Too Much Iron Intake From
Fortified Cereals?
By Charnicia E. Huggins

NEW YORK (Reuters Health) - People may be consuming too much iron and folate from fortified cereals, according to US government researchers. Some of these cereals contain more of these nutrients than their label states, and most people eat more than the recommended serving size, the researchers report.
Eating two bowls of cereal can be equivalent to taking two vitamins, a spokesperson from the US Food and Drug Administration (FDA) told Reuters Health. ``You can easily take in several times the daily value just from cereal alone,'' she said.
The daily value (DV) per serving size on manufacturer's labels is based on the 18 milligrams of iron and 400 micrograms of folic acid recommended for daily consumption by the Food and Nutrition Board of the National Academy of Sciences.
Dr. Paul Whittaker and colleagues from the FDA's Center for Food Safety and Applied Nutrition in Washington, DC compared nutrition information from the labels of 26 ready-to-eat cereals and three hot cereals with the actual amounts of iron and folate the cereals contained, as determined by chemical analysis.
The investigators found that 21 of the cereals contained 120% or more iron than was specified on the label, according to the report published in the June issue of the Journal of the American College of Nutrition.
And getting too much iron can be harmful, according to FDA officials. ``Studies have shown that higher iron status in males may be associated with an increased risk for cancer and heart disease,'' the spokesperson said.
Fourteen of the 27 cereals that listed the amount of added folate actually contained more than 150% above what was listed on the label, the report indicates. The remaining cereals had folate levels that ranged from 98% to 144% of the manufacturer's claim.
Previous studies have shown that pregnant women who take folic acid may reduce their baby's risk of neural tube defects--birth defects affecting the brain and spine. Again, however, more may not necessarily be better.
``It is very well-intentioned, but it is not necessarily good that females are eating so much folate from so many different sources,'' the FDA spokesperson said. Too much folate can mask anemia due to vitamin B12 deficiency, the authors note.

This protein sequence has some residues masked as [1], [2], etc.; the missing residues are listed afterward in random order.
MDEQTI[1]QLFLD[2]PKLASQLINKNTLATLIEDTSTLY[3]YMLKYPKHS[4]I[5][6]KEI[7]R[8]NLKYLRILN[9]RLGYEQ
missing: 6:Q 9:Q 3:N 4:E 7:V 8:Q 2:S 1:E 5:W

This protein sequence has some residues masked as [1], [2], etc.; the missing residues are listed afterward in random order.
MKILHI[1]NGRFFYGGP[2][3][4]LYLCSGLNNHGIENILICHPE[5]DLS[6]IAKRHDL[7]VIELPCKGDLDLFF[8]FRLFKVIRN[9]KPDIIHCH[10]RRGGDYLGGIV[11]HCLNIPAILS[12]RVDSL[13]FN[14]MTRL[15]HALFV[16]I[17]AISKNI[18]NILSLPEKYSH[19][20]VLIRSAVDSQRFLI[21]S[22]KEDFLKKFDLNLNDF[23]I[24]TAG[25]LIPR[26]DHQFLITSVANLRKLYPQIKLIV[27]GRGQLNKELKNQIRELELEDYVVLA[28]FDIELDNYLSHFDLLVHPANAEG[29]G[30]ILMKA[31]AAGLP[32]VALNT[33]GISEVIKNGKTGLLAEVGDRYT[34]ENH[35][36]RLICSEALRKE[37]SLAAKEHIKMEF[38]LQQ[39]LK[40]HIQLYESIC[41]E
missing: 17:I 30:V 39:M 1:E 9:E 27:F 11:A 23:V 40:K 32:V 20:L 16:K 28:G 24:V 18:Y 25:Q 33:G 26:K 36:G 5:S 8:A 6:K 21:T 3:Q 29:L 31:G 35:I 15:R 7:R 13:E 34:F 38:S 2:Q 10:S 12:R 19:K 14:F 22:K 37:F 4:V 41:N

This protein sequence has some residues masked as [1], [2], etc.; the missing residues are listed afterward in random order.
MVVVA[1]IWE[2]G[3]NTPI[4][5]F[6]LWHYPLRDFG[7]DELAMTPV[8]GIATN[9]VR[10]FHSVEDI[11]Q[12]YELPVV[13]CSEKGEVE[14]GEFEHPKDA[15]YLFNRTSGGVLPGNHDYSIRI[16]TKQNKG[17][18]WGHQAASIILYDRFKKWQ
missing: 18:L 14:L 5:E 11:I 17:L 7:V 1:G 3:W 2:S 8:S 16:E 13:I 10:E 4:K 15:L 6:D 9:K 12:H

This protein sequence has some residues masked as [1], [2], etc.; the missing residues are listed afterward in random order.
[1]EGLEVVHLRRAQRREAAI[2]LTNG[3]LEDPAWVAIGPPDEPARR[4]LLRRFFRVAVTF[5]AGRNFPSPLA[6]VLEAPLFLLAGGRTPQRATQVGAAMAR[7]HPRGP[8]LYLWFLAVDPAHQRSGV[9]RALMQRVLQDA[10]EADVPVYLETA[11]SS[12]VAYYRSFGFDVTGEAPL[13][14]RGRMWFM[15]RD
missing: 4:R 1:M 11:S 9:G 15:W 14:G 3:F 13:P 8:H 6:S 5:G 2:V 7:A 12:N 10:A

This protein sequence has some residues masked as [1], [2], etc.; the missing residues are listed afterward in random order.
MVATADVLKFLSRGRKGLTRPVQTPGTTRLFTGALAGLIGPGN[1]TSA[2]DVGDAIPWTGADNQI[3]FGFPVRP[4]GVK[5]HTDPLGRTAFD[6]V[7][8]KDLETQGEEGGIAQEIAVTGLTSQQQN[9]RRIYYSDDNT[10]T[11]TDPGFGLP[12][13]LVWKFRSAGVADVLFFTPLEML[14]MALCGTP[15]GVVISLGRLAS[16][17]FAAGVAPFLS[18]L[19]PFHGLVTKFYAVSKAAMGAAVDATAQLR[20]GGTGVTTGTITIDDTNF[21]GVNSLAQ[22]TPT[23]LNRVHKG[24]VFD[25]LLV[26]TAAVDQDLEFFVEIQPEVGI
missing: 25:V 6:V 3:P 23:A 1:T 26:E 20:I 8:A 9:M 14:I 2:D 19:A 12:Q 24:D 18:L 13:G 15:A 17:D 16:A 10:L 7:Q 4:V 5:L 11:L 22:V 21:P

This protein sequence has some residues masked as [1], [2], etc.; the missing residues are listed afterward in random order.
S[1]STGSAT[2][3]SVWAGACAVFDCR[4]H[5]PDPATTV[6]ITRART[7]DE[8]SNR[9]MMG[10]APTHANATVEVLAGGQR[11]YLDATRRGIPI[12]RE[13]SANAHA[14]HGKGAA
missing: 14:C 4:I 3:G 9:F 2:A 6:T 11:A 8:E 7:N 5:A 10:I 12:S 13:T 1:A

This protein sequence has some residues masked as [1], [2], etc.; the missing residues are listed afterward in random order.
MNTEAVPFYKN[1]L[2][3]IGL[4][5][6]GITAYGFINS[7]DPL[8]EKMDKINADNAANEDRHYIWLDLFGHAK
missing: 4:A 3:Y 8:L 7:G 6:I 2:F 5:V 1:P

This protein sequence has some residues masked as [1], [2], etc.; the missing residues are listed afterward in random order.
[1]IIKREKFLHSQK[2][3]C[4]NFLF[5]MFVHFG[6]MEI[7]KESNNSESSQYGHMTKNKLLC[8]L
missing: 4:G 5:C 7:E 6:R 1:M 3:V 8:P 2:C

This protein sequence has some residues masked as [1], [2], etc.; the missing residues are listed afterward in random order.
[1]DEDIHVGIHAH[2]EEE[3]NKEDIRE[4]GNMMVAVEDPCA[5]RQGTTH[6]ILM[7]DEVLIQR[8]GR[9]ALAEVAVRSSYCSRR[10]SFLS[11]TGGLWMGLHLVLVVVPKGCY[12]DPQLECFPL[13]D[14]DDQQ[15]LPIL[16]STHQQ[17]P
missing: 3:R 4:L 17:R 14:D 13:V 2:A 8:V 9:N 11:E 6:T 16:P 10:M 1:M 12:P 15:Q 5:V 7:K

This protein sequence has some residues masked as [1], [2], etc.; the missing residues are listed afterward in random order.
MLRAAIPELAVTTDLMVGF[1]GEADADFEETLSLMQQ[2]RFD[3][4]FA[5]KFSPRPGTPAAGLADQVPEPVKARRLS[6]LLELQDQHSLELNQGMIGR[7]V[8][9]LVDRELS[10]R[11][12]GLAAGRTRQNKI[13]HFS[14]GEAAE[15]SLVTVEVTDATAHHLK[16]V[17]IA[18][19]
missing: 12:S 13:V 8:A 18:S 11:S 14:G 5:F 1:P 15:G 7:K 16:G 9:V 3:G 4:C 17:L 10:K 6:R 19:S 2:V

Whittaker and his team also compared the 30 gram manufacturer's serving size with the actual servings poured out by 72 study participants and found that most people ate more than two times the listed serving. Most males served themselves about 75 grams of cereal and most females served themselves 56 grams.
In such cases, when combined with other types of fortified foods and vitamins eaten throughout the day, individuals can easily consume as much as 400% of recommended levels of iron and folate, the FDA spokesperson said.
In light of the findings, the spokesperson said that consumers should be aware that because they are eating more than the manufacturer's serving size, they are also getting more iron and folate than listed for the recommended portions. Also, ``adult males should look for cereals that have no iron or low amounts.''
SOURCE: Journal of the American College of Nutrition 2001;20:247-254
From Byron Miller
Jeff -
Years ago when I was in high school, my physics teacher put a bunch of cereal (Total, I believe) in a beaker, filled the beaker with water, and then stirred the mixture using a device which spun a magnet in the bottom of the beaker. Lo and behold, when he pulled the magnet out after several minutes of mixing, it was covered with IRON SHAVINGS !! No joke. He did this experiment every year with the same results, and even called the company to complain. Just thought you'd like to know...
Love your site, and your show!!
Byron in Venice,



This Site Served by TheHostPros